Museums to get hi-tech guides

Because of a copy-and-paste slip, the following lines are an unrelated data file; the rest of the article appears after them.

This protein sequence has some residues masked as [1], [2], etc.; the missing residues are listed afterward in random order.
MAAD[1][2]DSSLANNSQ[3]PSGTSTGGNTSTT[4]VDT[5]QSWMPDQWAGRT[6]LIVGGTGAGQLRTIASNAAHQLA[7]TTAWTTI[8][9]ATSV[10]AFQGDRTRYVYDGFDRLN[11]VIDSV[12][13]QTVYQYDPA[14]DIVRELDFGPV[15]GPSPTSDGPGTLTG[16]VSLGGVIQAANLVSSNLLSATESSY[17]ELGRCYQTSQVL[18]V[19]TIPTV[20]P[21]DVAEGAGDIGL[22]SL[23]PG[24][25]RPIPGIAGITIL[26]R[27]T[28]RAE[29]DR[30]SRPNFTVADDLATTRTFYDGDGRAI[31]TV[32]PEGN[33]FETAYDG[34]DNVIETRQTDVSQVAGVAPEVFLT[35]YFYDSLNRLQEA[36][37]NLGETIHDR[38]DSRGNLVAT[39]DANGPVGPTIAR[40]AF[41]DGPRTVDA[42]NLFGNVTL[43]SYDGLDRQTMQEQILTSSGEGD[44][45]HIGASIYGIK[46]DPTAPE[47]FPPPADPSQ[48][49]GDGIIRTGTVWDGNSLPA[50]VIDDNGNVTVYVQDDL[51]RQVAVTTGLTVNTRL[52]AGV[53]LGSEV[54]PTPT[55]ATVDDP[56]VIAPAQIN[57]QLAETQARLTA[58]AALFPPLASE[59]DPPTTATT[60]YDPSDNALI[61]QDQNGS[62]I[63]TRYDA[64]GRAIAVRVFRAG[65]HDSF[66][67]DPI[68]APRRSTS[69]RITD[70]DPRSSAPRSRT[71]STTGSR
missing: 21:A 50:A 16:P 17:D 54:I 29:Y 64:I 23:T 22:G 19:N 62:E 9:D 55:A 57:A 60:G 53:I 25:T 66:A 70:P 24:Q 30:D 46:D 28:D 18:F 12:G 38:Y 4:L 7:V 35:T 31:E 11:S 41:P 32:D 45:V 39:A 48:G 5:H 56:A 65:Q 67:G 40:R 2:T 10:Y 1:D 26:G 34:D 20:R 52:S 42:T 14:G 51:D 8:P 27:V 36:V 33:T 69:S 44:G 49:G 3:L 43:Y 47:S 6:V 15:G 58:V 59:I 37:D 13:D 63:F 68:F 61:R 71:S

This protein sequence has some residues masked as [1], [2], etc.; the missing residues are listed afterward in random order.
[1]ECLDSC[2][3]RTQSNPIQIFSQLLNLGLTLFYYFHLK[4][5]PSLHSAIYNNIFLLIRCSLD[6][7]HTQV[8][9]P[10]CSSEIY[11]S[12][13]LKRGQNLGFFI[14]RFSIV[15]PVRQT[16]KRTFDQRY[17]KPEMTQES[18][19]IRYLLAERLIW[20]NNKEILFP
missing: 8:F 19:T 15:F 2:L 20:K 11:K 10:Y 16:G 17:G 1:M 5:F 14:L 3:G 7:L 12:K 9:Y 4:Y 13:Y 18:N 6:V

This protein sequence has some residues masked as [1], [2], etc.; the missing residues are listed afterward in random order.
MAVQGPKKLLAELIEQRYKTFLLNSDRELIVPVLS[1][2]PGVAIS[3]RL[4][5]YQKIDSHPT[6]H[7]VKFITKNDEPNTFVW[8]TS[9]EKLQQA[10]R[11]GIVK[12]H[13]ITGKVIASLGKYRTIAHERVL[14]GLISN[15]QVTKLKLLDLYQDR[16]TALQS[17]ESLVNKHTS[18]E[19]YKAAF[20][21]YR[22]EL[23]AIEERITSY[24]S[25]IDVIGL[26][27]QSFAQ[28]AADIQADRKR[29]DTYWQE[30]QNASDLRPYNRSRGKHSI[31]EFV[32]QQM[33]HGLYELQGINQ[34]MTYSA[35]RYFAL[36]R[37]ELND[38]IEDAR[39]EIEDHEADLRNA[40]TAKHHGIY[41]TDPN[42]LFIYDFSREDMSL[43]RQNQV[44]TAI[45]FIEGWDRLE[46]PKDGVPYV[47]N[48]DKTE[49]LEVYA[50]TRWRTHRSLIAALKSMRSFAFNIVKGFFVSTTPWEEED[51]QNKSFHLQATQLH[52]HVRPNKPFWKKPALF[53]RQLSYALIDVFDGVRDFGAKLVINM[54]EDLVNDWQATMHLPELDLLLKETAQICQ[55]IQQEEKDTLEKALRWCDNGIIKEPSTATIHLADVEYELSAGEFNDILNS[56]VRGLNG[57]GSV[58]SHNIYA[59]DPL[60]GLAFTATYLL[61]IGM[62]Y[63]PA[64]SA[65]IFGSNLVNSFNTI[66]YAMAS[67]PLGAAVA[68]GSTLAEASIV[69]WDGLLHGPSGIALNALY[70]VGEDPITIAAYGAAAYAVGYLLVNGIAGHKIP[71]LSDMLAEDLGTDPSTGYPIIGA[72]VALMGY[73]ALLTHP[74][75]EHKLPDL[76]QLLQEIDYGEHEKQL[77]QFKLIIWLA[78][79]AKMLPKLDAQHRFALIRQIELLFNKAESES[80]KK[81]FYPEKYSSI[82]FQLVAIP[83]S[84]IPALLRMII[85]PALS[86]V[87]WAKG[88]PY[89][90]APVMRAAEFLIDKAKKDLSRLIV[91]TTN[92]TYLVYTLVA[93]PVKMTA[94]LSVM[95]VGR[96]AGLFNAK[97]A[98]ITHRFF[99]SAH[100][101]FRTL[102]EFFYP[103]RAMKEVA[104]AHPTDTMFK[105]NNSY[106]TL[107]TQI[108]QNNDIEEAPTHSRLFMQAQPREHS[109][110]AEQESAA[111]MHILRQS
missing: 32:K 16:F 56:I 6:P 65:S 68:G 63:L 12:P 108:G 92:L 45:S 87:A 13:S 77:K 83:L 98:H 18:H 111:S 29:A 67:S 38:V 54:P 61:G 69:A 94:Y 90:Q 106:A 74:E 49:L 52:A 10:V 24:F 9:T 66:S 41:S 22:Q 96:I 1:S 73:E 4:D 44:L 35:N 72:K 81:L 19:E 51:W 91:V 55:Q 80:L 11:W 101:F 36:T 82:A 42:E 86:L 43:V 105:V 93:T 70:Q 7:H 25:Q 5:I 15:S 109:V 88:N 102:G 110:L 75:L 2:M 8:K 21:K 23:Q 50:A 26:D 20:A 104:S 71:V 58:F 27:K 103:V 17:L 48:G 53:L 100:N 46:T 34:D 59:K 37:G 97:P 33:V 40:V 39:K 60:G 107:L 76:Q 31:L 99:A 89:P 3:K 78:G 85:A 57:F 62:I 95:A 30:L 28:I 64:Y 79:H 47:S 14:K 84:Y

Visitors to Greece’s most popular museums and archaeological sites will be able to enjoy the experience with their own mobile tour guides next year if a pilot program approved yesterday by the Culture Ministry’s Central Archaeological Council (KAS) is successful. According to the 9.5-million-euro agreement, electronics giant Hewlett Packard will supply 3,000 electronic palm-held screens and 1,670 audio headsets which are to be activated by a network of transmitters set up at strategic points around museums and sites. The pilot program is to include 15 tourist attractions, including the Acropolis and its museums, the National Archaeological Museum as well as sites and museums at Olympia, Delphi, Epidaurus and Knossos. The text of the audio guide – to be available in Greek, English, French and German – has been composed by state archaeologists with the aim of providing a comprehensive explanation of sites and museum exhibits to the uninitiated. However some KAS members yesterday expressed reservations about the user-friendliness of the palm-top screens, describing them as «too complex.» Apart from approving the Hewlett Packard deal, the archaeological council was yesterday also busy opposing plans to host an international sporting event in Ancient Olympia on May 14. Last June, the Culture Ministry struck a deal with the International Association of Athletics Federations (IAAF) to host an annual Throws Gala at Olympia after the site staged the shot-put contest for the Athens 2004 Olympics, to huge acclaim. But yesterday, the ministry’s archaeological council expressed concerns about possible damage to the site if subjected to the pressure of an estimated 125 tons of equipment and 15,000 spectators. Council members complained that staging such an event would violate laws for the protection of antiquities. However, representatives of the General Secretariat for Sports – another ministry body – said Deputy Culture Minister Giorgos Orfanos and former alternate culture minister Fanni Palli-Petralia had «evidently come to an understanding.»